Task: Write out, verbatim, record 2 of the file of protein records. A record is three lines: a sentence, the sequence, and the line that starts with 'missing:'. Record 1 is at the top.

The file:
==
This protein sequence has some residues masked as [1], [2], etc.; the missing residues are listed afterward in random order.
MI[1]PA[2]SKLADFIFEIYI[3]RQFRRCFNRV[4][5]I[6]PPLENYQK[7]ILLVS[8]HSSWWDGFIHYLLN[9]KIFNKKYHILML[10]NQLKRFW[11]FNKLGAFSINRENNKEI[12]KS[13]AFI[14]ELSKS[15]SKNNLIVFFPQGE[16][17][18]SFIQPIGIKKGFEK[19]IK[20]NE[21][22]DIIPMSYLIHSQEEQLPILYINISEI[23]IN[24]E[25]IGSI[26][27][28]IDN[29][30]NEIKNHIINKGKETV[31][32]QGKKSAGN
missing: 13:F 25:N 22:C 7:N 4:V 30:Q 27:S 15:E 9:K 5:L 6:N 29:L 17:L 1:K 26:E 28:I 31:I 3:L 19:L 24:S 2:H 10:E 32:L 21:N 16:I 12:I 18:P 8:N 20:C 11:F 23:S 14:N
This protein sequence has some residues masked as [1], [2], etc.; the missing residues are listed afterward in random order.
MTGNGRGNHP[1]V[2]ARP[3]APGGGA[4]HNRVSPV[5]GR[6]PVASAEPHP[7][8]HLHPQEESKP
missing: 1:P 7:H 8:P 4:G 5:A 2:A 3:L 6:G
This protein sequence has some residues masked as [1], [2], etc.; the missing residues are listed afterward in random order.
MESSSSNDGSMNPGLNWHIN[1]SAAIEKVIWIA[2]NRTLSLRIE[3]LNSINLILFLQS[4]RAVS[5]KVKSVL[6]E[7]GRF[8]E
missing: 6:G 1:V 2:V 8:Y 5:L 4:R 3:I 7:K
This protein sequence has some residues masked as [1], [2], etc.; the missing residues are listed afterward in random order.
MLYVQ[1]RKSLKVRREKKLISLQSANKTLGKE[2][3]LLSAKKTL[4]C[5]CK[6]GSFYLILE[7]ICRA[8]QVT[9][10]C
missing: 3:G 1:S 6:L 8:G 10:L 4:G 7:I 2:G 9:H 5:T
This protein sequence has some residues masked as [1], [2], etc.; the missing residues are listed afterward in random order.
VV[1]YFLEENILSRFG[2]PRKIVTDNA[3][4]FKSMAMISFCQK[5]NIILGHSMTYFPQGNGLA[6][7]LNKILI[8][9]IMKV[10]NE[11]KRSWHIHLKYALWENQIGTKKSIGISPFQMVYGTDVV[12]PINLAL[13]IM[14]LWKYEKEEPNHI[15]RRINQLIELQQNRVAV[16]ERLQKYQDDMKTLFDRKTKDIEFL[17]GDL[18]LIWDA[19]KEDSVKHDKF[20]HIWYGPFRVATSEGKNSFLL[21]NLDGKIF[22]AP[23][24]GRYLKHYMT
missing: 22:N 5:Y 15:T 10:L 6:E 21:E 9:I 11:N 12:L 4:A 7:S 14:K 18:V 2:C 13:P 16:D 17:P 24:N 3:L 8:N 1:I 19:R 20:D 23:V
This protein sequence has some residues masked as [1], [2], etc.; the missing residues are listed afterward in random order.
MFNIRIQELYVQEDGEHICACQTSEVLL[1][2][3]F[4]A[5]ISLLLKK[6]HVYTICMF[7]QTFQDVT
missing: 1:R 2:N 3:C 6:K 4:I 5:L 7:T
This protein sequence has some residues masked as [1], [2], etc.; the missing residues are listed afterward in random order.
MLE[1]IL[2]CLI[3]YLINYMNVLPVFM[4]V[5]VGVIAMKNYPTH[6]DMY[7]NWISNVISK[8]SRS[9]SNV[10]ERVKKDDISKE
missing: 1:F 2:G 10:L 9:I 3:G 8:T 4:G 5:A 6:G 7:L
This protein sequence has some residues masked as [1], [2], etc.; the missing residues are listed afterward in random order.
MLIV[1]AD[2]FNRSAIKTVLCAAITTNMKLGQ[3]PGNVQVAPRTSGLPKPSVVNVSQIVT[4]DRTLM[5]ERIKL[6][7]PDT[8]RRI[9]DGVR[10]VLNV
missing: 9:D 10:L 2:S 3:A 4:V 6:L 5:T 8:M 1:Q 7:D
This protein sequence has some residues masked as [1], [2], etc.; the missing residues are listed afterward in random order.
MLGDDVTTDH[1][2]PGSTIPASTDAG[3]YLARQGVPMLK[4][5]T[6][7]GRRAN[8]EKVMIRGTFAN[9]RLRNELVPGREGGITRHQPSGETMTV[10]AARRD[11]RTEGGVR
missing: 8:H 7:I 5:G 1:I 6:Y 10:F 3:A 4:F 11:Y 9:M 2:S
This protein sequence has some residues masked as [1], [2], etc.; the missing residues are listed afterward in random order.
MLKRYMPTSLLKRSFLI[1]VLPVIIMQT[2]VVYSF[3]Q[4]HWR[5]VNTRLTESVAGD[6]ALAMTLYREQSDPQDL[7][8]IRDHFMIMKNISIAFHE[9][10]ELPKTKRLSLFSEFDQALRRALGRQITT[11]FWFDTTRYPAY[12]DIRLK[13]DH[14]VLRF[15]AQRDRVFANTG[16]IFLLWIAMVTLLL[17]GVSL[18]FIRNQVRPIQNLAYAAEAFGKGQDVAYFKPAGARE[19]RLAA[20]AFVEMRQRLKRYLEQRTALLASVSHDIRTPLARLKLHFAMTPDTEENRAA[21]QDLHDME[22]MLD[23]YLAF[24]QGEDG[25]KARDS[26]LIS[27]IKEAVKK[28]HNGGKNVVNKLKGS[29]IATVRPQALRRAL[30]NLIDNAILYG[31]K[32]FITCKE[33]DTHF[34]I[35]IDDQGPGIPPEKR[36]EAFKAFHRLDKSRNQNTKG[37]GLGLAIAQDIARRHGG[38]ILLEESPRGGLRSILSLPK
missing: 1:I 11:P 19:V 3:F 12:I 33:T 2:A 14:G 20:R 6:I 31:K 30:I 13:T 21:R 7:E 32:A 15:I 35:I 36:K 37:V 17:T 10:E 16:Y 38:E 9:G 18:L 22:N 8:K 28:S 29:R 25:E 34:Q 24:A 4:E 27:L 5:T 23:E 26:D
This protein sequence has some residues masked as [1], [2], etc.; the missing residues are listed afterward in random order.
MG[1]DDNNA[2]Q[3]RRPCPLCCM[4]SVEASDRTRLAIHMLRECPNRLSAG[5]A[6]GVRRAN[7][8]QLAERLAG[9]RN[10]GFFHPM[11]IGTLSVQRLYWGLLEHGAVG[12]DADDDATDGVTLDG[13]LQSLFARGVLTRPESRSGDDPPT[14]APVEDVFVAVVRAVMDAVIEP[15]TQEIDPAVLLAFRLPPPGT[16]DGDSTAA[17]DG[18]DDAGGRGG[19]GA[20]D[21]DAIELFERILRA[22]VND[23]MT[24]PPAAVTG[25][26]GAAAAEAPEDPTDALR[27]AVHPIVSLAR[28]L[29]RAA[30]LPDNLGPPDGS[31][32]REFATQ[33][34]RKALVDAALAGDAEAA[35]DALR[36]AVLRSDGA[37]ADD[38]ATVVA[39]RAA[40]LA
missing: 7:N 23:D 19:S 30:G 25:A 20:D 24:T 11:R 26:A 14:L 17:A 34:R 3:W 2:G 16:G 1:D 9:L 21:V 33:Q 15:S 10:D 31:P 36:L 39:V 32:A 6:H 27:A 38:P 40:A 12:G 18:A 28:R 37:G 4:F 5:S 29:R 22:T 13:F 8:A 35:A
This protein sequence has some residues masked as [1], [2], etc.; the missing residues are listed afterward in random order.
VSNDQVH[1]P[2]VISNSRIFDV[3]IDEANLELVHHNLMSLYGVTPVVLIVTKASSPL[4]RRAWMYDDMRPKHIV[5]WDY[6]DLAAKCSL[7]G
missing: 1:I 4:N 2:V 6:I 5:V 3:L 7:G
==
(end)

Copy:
This protein sequence has some residues masked as [1], [2], etc.; the missing residues are listed afterward in random order.
MTGNGRGNHP[1]V[2]ARP[3]APGGGA[4]HNRVSPV[5]GR[6]PVASAEPHP[7][8]HLHPQEESKP
missing: 1:P 7:H 8:P 4:G 5:A 2:A 3:L 6:G